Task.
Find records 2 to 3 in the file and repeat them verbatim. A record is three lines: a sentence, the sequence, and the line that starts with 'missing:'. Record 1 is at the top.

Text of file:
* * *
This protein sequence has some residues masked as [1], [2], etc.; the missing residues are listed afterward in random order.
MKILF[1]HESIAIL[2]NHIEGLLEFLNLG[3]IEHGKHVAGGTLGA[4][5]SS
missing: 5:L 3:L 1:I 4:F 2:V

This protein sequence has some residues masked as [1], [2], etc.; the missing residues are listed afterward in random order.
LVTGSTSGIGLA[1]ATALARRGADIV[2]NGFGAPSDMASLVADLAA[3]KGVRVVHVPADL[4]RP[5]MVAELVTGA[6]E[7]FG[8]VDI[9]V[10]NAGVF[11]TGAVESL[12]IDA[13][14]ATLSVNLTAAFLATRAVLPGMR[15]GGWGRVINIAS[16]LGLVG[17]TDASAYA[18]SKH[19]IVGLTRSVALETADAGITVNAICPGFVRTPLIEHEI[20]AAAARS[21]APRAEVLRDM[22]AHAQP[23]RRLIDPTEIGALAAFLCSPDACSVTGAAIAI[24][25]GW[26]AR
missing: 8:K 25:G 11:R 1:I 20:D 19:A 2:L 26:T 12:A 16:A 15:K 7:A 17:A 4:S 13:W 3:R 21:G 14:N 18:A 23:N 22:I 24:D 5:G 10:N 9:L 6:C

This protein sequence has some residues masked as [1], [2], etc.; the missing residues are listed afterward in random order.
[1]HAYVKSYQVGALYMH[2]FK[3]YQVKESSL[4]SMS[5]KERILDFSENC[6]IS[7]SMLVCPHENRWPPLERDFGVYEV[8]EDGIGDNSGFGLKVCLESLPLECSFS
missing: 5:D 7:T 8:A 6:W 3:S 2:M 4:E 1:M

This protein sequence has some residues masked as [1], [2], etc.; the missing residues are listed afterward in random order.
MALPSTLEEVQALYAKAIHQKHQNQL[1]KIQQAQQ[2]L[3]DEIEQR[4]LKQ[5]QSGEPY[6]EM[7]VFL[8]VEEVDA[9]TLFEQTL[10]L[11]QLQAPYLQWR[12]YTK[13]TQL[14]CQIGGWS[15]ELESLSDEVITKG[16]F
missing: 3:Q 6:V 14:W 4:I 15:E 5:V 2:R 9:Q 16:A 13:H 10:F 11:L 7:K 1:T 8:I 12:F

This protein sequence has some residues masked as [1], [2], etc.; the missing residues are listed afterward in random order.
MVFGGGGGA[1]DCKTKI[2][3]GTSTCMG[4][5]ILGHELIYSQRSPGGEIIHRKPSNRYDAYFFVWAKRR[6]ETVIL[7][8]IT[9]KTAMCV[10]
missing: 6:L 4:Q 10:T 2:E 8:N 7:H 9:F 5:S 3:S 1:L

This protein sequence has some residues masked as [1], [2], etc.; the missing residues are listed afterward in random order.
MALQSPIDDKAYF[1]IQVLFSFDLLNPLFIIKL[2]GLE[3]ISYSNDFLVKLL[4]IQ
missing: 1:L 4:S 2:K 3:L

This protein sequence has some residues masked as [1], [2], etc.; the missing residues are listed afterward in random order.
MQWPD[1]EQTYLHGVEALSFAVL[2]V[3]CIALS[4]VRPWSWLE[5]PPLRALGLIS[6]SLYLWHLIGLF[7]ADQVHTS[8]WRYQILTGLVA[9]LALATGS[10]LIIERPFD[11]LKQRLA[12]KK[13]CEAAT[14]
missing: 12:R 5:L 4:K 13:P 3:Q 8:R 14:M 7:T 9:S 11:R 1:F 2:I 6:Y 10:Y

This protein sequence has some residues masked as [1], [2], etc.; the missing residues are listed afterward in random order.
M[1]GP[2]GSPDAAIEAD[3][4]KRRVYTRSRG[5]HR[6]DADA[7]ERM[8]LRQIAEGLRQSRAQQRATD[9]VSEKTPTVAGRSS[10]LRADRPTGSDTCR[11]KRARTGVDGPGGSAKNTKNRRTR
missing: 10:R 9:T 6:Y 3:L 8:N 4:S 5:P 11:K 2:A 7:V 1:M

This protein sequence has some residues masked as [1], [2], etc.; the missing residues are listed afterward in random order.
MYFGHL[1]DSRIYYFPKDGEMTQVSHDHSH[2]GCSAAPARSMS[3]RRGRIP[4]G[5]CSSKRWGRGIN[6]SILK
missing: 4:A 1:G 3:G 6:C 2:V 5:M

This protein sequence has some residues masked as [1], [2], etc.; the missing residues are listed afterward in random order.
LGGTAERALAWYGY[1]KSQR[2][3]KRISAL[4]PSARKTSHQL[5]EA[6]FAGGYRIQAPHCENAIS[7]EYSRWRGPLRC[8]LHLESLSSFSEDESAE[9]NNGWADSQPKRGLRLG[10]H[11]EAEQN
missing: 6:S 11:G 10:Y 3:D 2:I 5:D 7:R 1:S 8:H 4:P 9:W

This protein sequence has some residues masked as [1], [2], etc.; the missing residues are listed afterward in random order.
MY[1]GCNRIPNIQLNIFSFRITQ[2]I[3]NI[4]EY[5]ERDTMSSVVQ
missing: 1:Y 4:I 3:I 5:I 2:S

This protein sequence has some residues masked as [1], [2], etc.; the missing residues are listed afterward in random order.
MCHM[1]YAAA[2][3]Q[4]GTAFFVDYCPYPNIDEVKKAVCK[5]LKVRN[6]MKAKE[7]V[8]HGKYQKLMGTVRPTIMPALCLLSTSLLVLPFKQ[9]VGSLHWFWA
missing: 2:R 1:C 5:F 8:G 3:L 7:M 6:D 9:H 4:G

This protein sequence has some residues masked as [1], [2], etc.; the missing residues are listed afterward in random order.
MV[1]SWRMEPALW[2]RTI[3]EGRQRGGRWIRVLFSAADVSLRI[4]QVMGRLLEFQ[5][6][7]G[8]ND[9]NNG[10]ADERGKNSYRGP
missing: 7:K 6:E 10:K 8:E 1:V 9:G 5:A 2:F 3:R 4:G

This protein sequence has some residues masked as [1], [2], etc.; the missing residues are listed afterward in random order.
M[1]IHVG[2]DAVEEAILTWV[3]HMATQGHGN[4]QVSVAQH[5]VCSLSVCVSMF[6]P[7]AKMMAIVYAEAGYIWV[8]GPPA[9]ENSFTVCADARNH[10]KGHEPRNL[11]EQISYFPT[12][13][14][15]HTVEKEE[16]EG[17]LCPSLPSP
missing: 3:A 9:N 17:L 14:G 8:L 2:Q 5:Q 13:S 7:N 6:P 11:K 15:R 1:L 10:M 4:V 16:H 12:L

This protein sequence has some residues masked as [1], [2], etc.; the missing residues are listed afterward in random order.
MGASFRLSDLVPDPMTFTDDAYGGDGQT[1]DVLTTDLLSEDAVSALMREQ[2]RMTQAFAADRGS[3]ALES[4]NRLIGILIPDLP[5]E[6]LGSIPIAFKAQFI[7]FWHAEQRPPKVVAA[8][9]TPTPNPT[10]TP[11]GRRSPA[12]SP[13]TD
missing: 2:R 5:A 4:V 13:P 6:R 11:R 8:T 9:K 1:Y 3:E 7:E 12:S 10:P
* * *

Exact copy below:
This protein sequence has some residues masked as [1], [2], etc.; the missing residues are listed afterward in random order.
LVTGSTSGIGLA[1]ATALARRGADIV[2]NGFGAPSDMASLVADLAA[3]KGVRVVHVPADL[4]RP[5]MVAELVTGA[6]E[7]FG[8]VDI[9]V[10]NAGVF[11]TGAVESL[12]IDA[13][14]ATLSVNLTAAFLATRAVLPGMR[15]GGWGRVINIAS[16]LGLVG[17]TDASAYA[18]SKH[19]IVGLTRSVALETADAGITVNAICPGFVRTPLIEHEI[20]AAAARS[21]APRAEVLRDM[22]AHAQP[23]RRLIDPTEIGALAAFLCSPDACSVTGAAIAI[24][25]GW[26]AR
missing: 8:K 25:G 11:R 1:I 20:D 19:A 2:L 26:T 12:A 16:A 15:K 7:A 17:A 4:S 13:W 3:R 21:G 14:N 18:A 23:N 22:I 24:D 5:G 10:N 9:L 6:C

This protein sequence has some residues masked as [1], [2], etc.; the missing residues are listed afterward in random order.
[1]HAYVKSYQVGALYMH[2]FK[3]YQVKESSL[4]SMS[5]KERILDFSENC[6]IS[7]SMLVCPHENRWPPLERDFGVYEV[8]EDGIGDNSGFGLKVCLESLPLECSFS
missing: 5:D 7:T 8:A 6:W 3:S 2:M 4:E 1:M